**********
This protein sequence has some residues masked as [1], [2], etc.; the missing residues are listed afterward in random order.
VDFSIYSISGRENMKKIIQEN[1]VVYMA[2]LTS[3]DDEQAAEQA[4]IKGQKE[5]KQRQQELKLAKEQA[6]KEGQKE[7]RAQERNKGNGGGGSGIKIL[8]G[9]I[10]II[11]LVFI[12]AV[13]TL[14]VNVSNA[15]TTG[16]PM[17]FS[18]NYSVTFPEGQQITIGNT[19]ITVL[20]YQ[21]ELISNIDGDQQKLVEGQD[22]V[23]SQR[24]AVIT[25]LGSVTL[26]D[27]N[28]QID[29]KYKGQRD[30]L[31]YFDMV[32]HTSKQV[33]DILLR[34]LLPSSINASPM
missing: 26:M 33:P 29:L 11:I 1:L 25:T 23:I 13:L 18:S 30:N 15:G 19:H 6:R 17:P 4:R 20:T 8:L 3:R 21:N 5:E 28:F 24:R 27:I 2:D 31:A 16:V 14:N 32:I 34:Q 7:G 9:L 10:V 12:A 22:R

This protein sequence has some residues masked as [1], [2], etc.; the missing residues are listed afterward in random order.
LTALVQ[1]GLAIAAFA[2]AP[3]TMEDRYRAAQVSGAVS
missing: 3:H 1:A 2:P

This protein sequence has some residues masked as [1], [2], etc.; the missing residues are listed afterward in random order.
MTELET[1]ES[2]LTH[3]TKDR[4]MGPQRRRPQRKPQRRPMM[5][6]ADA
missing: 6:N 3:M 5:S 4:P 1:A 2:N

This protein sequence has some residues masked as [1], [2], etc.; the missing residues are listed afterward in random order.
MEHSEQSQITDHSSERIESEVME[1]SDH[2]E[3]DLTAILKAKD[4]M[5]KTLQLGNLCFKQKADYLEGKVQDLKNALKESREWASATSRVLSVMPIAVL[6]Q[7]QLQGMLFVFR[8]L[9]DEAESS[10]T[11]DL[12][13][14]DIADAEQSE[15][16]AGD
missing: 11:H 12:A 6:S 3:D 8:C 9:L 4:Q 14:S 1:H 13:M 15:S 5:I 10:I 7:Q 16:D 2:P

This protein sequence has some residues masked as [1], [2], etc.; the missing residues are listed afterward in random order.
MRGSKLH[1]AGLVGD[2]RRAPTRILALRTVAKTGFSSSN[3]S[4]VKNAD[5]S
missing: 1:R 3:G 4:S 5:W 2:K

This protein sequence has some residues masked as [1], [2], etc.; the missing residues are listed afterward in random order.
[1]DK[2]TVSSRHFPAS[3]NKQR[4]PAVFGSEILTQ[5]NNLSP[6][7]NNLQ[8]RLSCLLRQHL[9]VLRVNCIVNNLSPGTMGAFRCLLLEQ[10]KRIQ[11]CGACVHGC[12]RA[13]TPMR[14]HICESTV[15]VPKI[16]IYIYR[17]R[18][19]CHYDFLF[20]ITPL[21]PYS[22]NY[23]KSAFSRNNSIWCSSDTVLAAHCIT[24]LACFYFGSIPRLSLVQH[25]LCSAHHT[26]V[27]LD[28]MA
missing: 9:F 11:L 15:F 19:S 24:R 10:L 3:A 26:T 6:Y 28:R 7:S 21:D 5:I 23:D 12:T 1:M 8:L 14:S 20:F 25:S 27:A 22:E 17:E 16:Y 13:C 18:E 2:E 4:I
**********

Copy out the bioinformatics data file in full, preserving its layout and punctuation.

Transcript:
This protein sequence has some residues masked as [1], [2], etc.; the missing residues are listed afterward in random order.
VDFSIYSISGRENMKKIIQEN[1]VVYMA[2]LTS[3]DDEQAAEQA[4]IKGQKE[5]KQRQQELKLAKEQA[6]KEGQKE[7]RAQERNKGNGGGGSGIKIL[8]G[9]I[10]II[11]LVFI[12]AV[13]TL[14]VNVSNA[15]TTG[16]PM[17]FS[18]NYSVTFPEGQQITIGNT[19]ITVL[20]YQ[21]ELISNIDGDQQKLVEGQD[22]V[23]SQR[24]AVIT[25]LGSVTL[26]D[27]N[28]QID[29]KYKGQRD[30]L[31]YFDMV[32]HTSKQV[33]DILLR[34]LLPSSINASPM
missing: 26:M 33:P 29:L 11:I 1:L 25:T 23:I 13:L 18:S 30:N 15:G 19:H 6:R 17:P 4:R 20:T 8:L 3:R 21:N 5:E 28:F 24:R 27:I 2:D 31:A 16:V 14:N 32:I 34:Q 7:G 9:L 10:V 12:A 22:R

This protein sequence has some residues masked as [1], [2], etc.; the missing residues are listed afterward in random order.
LTALVQ[1]GLAIAAFA[2]AP[3]TMEDRYRAAQVSGAVS
missing: 3:H 1:A 2:P

This protein sequence has some residues masked as [1], [2], etc.; the missing residues are listed afterward in random order.
MTELET[1]ES[2]LTH[3]TKDR[4]MGPQRRRPQRKPQRRPMM[5][6]ADA
missing: 6:N 3:M 5:S 4:P 1:A 2:N

This protein sequence has some residues masked as [1], [2], etc.; the missing residues are listed afterward in random order.
MEHSEQSQITDHSSERIESEVME[1]SDH[2]E[3]DLTAILKAKD[4]M[5]KTLQLGNLCFKQKADYLEGKVQDLKNALKESREWASATSRVLSVMPIAVL[6]Q[7]QLQGMLFVFR[8]L[9]DEAESS[10]T[11]DL[12][13][14]DIADAEQSE[15][16]AGD
missing: 11:H 12:A 6:S 3:D 8:C 9:L 4:Q 14:S 1:H 13:M 15:S 5:I 10:I 7:Q 16:D 2:P

This protein sequence has some residues masked as [1], [2], etc.; the missing residues are listed afterward in random order.
MRGSKLH[1]AGLVGD[2]RRAPTRILALRTVAKTGFSSSN[3]S[4]VKNAD[5]S
missing: 1:R 3:G 4:S 5:W 2:K

This protein sequence has some residues masked as [1], [2], etc.; the missing residues are listed afterward in random order.
[1]DK[2]TVSSRHFPAS[3]NKQR[4]PAVFGSEILTQ[5]NNLSP[6][7]NNLQ[8]RLSCLLRQHL[9]VLRVNCIVNNLSPGTMGAFRCLLLEQ[10]KRIQ[11]CGACVHGC[12]RA[13]TPMR[14]HICESTV[15]VPKI[16]IYIYR[17]R[18][19]CHYDFLF[20]ITPL[21]PYS[22]NY[23]KSAFSRNNSIWCSSDTVLAAHCIT[24]LACFYFGSIPRLSLVQH[25]LCSAHHT[26]V[27]LD[28]MA
missing: 9:F 11:L 15:F 19:S 24:R 10:L 3:A 26:T 6:Y 28:R 7:S 21:D 5:I 23:D 12:T 1:M 8:L 14:S 20:F 25:S 27:A 22:E 17:E 16:Y 13:C 18:E 2:E 4:I